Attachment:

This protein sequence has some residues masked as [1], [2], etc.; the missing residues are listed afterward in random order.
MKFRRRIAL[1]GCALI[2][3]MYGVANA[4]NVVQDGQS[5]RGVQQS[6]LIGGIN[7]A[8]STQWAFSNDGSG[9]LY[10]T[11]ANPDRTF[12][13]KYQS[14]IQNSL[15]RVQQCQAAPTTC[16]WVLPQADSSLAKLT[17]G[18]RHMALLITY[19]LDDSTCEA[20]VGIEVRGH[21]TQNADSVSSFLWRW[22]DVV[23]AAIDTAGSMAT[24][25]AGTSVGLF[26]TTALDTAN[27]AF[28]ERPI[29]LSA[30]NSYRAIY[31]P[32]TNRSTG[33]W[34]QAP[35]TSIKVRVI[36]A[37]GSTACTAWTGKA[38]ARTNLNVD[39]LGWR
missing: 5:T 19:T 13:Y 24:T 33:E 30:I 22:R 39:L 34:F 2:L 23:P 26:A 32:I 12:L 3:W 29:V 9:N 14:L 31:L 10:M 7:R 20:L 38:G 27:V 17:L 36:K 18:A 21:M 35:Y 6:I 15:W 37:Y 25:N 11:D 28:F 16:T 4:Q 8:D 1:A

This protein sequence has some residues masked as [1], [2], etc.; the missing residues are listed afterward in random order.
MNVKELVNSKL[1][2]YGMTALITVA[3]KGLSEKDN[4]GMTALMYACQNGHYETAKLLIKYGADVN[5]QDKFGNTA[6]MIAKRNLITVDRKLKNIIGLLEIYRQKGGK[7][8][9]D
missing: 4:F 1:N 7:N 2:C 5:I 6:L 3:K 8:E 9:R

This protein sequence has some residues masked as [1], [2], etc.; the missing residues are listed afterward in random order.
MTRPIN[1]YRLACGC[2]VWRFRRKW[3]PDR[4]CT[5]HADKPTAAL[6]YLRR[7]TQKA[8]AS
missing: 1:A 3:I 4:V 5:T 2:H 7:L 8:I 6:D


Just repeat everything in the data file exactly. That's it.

This protein sequence has some residues masked as [1], [2], etc.; the missing residues are listed afterward in random order.
MKFRRRIAL[1]GCALI[2][3]MYGVANA[4]NVVQDGQS[5]RGVQQS[6]LIGGIN[7]A[8]STQWAFSNDGSG[9]LY[10]T[11]ANPDRTF[12][13]KYQS[14]IQNSL[15]RVQQCQAAPTTC[16]WVLPQADSSLAKLT[17]G[18]RHMALLITY[19]LDDSTCEA[20]VGIEVRGH[21]TQNADSVSSFLWRW[22]DVV[23]AAIDTAGSMAT[24][25]AGTSVGLF[26]TTALDTAN[27]AF[28]ERPI[29]LSA[30]NSYRAIY[31]P[32]TNRSTG[33]W[34]QAP[35]TSIKVRVI[36]A[37]GSTACTAWTGKA[38]ARTNLNVD[39]LGWR
missing: 5:T 19:T 13:Y 24:T 33:E 30:I 22:R 39:L 34:F 2:L 23:P 26:A 32:I 12:L 3:W 29:V 9:N 14:L 31:L 10:M 7:R 20:L 38:G 27:V 17:L 36:K 18:A 21:M 35:Y 6:I 15:W 37:Y 25:N 11:D 28:F 16:T 4:Q 8:D 1:A

This protein sequence has some residues masked as [1], [2], etc.; the missing residues are listed afterward in random order.
MNVKELVNSKL[1][2]YGMTALITVA[3]KGLSEKDN[4]GMTALMYACQNGHYETAKLLIKYGADVN[5]QDKFGNTA[6]MIAKRNLITVDRKLKNIIGLLEIYRQKGGK[7][8][9]D
missing: 4:F 1:N 7:N 2:C 5:I 6:L 3:K 8:E 9:R

This protein sequence has some residues masked as [1], [2], etc.; the missing residues are listed afterward in random order.
MTRPIN[1]YRLACGC[2]VWRFRRKW[3]PDR[4]CT[5]HADKPTAAL[6]YLRR[7]TQKA[8]AS
missing: 1:A 3:I 4:V 5:T 2:H 7:L 8:I 6:D